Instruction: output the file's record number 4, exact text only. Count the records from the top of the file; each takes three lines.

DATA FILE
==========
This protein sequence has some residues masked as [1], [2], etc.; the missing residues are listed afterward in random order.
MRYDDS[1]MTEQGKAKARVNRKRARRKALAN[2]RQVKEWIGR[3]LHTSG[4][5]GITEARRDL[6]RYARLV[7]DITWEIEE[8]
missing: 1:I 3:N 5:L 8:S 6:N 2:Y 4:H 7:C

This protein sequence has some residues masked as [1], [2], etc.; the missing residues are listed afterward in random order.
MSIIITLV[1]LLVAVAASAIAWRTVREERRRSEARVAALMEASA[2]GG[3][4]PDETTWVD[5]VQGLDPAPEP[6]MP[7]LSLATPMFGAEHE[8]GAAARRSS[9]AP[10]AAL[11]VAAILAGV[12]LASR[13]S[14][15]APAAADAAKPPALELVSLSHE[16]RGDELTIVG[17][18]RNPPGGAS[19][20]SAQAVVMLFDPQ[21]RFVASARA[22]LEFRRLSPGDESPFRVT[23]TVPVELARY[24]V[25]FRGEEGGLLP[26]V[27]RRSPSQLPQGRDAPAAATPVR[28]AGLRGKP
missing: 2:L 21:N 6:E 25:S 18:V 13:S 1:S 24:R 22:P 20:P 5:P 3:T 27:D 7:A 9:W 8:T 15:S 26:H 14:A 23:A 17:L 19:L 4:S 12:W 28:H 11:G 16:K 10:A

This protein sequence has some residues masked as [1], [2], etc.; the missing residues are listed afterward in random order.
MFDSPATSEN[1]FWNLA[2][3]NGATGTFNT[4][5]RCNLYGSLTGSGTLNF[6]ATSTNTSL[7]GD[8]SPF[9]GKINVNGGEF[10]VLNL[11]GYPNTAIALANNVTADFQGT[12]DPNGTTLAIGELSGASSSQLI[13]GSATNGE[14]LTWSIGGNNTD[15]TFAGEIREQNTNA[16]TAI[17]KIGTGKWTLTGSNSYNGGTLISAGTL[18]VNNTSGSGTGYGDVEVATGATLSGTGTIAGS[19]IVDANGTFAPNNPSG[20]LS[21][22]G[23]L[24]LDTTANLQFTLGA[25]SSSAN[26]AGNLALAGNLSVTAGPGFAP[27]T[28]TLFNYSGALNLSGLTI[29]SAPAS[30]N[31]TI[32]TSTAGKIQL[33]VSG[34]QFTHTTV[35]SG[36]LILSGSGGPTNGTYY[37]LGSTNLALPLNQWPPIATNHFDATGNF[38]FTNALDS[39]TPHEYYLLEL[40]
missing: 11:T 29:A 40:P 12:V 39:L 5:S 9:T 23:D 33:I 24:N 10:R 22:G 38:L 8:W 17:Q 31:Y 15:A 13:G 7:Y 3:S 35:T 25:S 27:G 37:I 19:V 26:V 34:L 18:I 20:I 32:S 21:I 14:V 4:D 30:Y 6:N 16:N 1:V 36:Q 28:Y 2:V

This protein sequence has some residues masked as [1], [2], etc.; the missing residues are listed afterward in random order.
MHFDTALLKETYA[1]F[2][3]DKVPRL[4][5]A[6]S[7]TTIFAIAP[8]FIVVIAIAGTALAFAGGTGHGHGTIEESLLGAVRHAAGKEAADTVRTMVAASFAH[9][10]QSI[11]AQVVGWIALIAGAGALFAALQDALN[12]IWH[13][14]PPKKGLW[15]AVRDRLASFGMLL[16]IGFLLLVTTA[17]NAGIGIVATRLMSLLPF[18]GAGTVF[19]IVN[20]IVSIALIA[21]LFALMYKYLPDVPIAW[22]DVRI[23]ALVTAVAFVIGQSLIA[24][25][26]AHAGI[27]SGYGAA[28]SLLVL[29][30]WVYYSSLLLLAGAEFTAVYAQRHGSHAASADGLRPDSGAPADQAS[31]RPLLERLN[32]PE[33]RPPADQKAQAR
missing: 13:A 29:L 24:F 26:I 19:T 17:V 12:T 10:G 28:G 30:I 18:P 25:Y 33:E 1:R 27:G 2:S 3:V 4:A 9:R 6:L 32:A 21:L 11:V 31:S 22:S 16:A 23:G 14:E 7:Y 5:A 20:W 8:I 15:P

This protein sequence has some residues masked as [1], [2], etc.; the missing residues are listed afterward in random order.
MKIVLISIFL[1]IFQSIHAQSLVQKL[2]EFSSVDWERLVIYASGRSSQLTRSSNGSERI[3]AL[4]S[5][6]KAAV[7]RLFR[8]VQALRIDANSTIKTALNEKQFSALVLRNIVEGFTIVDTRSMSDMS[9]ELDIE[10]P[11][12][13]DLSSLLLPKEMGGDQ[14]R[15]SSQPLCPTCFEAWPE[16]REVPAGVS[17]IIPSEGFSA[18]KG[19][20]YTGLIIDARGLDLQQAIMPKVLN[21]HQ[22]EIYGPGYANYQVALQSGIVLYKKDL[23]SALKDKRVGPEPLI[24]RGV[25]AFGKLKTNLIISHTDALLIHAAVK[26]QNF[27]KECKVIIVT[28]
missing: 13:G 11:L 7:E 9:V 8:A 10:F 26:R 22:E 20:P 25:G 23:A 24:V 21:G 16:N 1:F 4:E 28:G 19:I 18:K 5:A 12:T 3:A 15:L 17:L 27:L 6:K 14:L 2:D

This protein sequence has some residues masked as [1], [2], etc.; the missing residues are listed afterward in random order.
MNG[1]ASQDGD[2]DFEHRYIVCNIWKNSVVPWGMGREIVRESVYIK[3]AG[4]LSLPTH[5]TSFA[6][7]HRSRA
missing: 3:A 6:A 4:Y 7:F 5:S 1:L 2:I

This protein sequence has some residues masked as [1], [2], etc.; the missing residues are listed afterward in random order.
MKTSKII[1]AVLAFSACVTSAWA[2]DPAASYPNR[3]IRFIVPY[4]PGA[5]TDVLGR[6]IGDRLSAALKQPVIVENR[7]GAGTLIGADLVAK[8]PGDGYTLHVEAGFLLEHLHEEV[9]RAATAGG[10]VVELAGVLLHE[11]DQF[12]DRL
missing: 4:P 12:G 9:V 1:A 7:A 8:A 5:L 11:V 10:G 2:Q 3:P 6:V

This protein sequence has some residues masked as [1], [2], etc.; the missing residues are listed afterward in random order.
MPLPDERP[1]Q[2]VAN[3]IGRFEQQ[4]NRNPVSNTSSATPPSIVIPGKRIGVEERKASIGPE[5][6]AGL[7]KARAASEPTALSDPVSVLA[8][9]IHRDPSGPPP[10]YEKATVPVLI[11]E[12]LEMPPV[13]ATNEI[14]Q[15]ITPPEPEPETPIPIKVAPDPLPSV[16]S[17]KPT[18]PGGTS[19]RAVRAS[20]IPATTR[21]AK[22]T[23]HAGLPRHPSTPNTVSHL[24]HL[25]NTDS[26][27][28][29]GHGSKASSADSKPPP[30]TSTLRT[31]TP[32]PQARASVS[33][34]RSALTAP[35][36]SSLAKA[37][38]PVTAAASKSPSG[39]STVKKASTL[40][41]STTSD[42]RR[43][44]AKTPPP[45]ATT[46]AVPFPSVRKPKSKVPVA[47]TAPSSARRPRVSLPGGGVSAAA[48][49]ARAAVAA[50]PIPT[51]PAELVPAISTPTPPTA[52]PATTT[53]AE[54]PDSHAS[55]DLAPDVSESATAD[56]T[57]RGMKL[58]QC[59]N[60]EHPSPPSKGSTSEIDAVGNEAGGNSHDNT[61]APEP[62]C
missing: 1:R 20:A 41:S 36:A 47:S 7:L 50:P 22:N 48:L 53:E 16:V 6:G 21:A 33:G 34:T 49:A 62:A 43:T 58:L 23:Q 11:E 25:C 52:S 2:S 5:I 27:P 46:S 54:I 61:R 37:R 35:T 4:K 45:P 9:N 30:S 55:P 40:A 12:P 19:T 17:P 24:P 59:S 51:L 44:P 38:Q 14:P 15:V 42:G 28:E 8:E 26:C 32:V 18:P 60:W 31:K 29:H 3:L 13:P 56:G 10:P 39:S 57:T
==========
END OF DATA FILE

This protein sequence has some residues masked as [1], [2], etc.; the missing residues are listed afterward in random order.
MHFDTALLKETYA[1]F[2][3]DKVPRL[4][5]A[6]S[7]TTIFAIAP[8]FIVVIAIAGTALAFAGGTGHGHGTIEESLLGAVRHAAGKEAADTVRTMVAASFAH[9][10]QSI[11]AQVVGWIALIAGAGALFAALQDALN[12]IWH[13][14]PPKKGLW[15]AVRDRLASFGMLL[16]IGFLLLVTTA[17]NAGIGIVATRLMSLLPF[18]GAGTVF[19]IVN[20]IVSIALIA[21]LFALMYKYLPDVPIAW[22]DVRI[23]ALVTAVAFVIGQSLIA[24][25][26]AHAGI[27]SGYGAA[28]SLLVL[29][30]WVYYSSLLLLAGAEFTAVYAQRHGSHAASADGLRPDSGAPADQAS[31]RPLLERLN[32]PE[33]RPPADQKAQAR
missing: 13:A 29:L 24:F 26:I 19:T 17:V 12:T 10:G 28:G 30:I 18:P 25:Y 33:E 1:R 27:G 2:S 3:V 4:A 9:R 6:L 32:A 21:L 11:V 31:S 22:S 16:A 23:G 14:E 7:Y 5:A 20:W 8:I 15:P